mikeler
09-14-2011, 08:48 AM
You guys with sore shoulders are arming your serves. Keep that shoulder loose so you can get maximum velocity and angle with pronation.

Also lift weights.


I video taped myself and you are correct in my case. Now that I'm focused on getting my arm in the back scratch position each time, all is right with the world again.

Chas Tennis
09-14-2011, 10:18 AM
But the shoulder broke down around the time that I was really making improvements, as seen here:
http://www.youtube.com/watch?v=r4UPGepbZvw

I served a few hundred with this new motion and now my arm is in a sling.

I was able to stop one of your frames around ball impact. You have a large angle at your elbow.

All the high performance serves on the internet show a straight arm and if the view point is right an angle between the straight arm and the racket. Search and stop frame at contact.

I don't know medicine so see a Dr. Don't play. If you powered the internal shoulder rotators with the arm and racket bent you can tear a tendon in your elbow. If you have a pain on the inside of your elbow have a Dr look at you for golfer's elbow. I had a golfer's elbow injury.

This thread has discussions and illustrations of the proper angle between the arm and racket. Check the Toly replies.

http://tt.tennis-warehouse.com/showthread.php?t=370729

eliza
09-14-2011, 01:54 PM
what i find pretty hard when people try to train their serves with really old flat balls. That is asking for trouble.

Oh, Oh, guilty!!

I did not know we were still TEACHING the "scratch your back" position, little passe', is not it?

user92626
09-14-2011, 01:58 PM
what trouble is there with old balls?

My serve technique must agree with me or something because I have always tried to serve harder and harder and I still feel OK.

LeeD
09-14-2011, 02:40 PM
When practicing serves, I get caught in the bad habit of trying to hit my fastest serves regardless of court, temps, balls, or condition of balls.
Trying to smack serves in 52 degree foggy weather, dead 7 month old Dunlops, and little warmup is a formula for disaster. I can try harder and harder until something snaps, but the ball is never going anywhere.
Then one day every 5 years, the weather cooperates, it's 80 degrees and windless, my body is actually almost working, I have new Wilson's, I actually hit a few warmups, and my serves almost go decently. Maybe about 20 mph faster and with a much higher bounce.

Chenx15
09-14-2011, 06:20 PM
I was able to stop one of your frames around ball impact. You have a large angle at your elbow.

All the high performance serves on the internet show a straight arm and if the view point is right an angle between the straight arm and the racket. Search and stop frame at contact.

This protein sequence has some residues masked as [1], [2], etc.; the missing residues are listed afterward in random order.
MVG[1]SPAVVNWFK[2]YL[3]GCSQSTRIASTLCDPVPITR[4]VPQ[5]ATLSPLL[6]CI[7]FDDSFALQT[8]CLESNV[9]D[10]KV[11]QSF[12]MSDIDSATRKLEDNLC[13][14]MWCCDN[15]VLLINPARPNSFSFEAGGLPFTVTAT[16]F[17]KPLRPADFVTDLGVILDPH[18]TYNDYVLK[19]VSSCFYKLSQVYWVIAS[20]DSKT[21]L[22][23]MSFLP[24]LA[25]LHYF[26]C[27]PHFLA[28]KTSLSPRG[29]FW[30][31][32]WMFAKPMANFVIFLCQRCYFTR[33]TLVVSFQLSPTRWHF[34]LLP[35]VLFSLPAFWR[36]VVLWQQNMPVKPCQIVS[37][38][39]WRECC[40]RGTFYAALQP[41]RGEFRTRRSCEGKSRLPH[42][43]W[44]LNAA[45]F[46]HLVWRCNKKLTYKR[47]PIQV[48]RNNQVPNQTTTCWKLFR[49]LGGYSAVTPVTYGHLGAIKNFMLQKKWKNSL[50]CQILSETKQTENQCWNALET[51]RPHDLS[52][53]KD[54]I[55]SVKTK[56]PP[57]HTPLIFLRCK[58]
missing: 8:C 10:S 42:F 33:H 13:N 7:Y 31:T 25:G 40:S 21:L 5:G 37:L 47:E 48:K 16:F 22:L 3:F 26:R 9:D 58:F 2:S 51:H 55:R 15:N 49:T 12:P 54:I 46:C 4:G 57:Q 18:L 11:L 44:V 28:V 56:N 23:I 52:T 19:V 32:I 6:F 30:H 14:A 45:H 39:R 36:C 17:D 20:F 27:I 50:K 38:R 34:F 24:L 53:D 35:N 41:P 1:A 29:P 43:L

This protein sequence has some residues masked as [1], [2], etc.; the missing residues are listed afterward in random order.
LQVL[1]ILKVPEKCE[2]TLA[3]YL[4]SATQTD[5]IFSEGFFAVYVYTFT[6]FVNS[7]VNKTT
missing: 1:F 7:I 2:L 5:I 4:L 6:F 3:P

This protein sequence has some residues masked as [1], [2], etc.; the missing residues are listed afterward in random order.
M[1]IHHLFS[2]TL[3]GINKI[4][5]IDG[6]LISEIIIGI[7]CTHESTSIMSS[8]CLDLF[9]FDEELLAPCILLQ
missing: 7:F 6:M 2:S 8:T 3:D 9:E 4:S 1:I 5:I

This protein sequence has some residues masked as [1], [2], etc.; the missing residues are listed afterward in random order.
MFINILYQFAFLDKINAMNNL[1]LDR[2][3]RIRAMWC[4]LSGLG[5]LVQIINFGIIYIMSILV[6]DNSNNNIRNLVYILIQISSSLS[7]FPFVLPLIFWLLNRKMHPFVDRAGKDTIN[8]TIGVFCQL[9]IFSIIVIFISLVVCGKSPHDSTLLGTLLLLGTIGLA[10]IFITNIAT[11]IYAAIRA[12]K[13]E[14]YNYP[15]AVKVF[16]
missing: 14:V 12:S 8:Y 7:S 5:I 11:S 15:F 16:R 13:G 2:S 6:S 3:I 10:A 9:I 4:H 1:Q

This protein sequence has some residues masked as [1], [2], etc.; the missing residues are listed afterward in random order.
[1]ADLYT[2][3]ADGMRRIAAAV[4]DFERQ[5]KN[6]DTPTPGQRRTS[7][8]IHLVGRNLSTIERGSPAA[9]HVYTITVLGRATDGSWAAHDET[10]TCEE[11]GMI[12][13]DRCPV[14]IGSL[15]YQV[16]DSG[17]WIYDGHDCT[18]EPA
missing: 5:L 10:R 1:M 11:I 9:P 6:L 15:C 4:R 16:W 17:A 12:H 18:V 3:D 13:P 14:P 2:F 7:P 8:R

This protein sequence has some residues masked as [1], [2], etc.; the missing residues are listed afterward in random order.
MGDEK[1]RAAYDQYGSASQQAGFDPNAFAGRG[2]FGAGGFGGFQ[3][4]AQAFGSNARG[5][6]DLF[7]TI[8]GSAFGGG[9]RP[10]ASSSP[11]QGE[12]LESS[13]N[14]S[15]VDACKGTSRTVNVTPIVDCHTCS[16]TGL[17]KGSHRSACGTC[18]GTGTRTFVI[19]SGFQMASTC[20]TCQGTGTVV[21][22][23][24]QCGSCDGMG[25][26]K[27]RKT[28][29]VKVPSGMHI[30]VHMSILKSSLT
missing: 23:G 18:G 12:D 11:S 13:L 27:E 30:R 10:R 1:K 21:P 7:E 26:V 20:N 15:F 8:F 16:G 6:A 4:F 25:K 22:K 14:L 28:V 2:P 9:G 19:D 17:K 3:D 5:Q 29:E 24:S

I don't know medicine so see a Dr. Don't play. If you powered the internal shoulder rotators with the arm and racket bent you can tear a tendon in your elbow. If you have a pain on the inside of your elbow have a Dr look at you for golfer's elbow. I had a golfer's elbow injury.

This thread has discussions and illustrations of the proper angle between the arm and racket. Check the Toly replies.

http://tt.tennis-warehouse.com/showthread.php?t=370729

i was about to mention that as well. your elbow is bent my friend. maybe you can try a higher toss because your toss may be too low and is not giving you enough time to **** in properly and your getting the ball low so you bend your forearm.

martini1
09-15-2011, 07:49 AM
Talking about technique, isn't the serve motion the same as throwing an American football? You can throw it as hard as you can/your strength allows as long as you don't somehow over-extend, overstretch your shoulder, correct?

You don't swing your arm nearly as hard with the football. And if I understand it correctly you don't have a lot of shoulder turn with the football compared to serving. A bad follow thru may also pull stress on your body, while with the football you got nothing on your hand to hinder your follow thru....

user92626
09-15-2011, 09:41 AM
You don't swing your arm nearly as hard with the football. And if I understand it correctly you don't have a lot of shoulder turn with the football compared to serving. A bad follow thru may also pull stress on your body, while with the football you got nothing on your hand to hinder your follow thru....

Thanks, your answer is very informative. More questions :)

For shoulder turn:
Imagine there's a line drawn from left to right shoulder, how should this line align in relation to the upper arm line at contact point, and at the end of the follow-through?

Where should I aim to end my follow through?

charliefedererer
09-16-2011, 07:51 AM
Thanks, your answer is very informative. More questions :)

For shoulder turn:
Imagine there's a line drawn from left to right shoulder, how should this line align in relation to the upper arm line at contact point, and at the end of the follow-through?

Where should I aim to end my follow through?

Most agree Fed has a pretty classic swing.

This view shows the shoulder angles:

http://www.mftenniscoaching.co.uk/Motion%20Expert/federer.jpg

It is clear the shoulder over shoulder "cartwheel" is mainly in the vertical plane, as was emphasized in this video:

Preventing Rotator Cuff Injury: http://www.youtube.com/watch?v=lTRvxaBMh8s







http://images.mirror.co.uk/upl/m3/mar2008/7/2/9DA1D24A-CF2F-5224-F3EAE2129E3F5E87.jpg

Fed (pic 10 above) doesn't finish with his upper arm going actually up, as well as his elbow pointing as far up as Sampras. Heck, no one does. But the end result of full pronation is still seen in pic 10 with the thumb and racquet pointed straight down.



If you are not pronating fully, you may want to try this drill:

Pronate: http://www.active.com/tennis/Articles/5-Steps-to-a-Supersonic-Serve.htm?page=2

Chas Tennis
09-16-2011, 09:01 AM
Most agree Fed has a pretty classic swing.

This view shows the shoulder angles:

http://www.mftenniscoaching.co.uk/Motion%20Expert/federer.jpg

It is clear the shoulder over shoulder "cartwheel" is mainly in the vertical plane, as was emphasized in this video: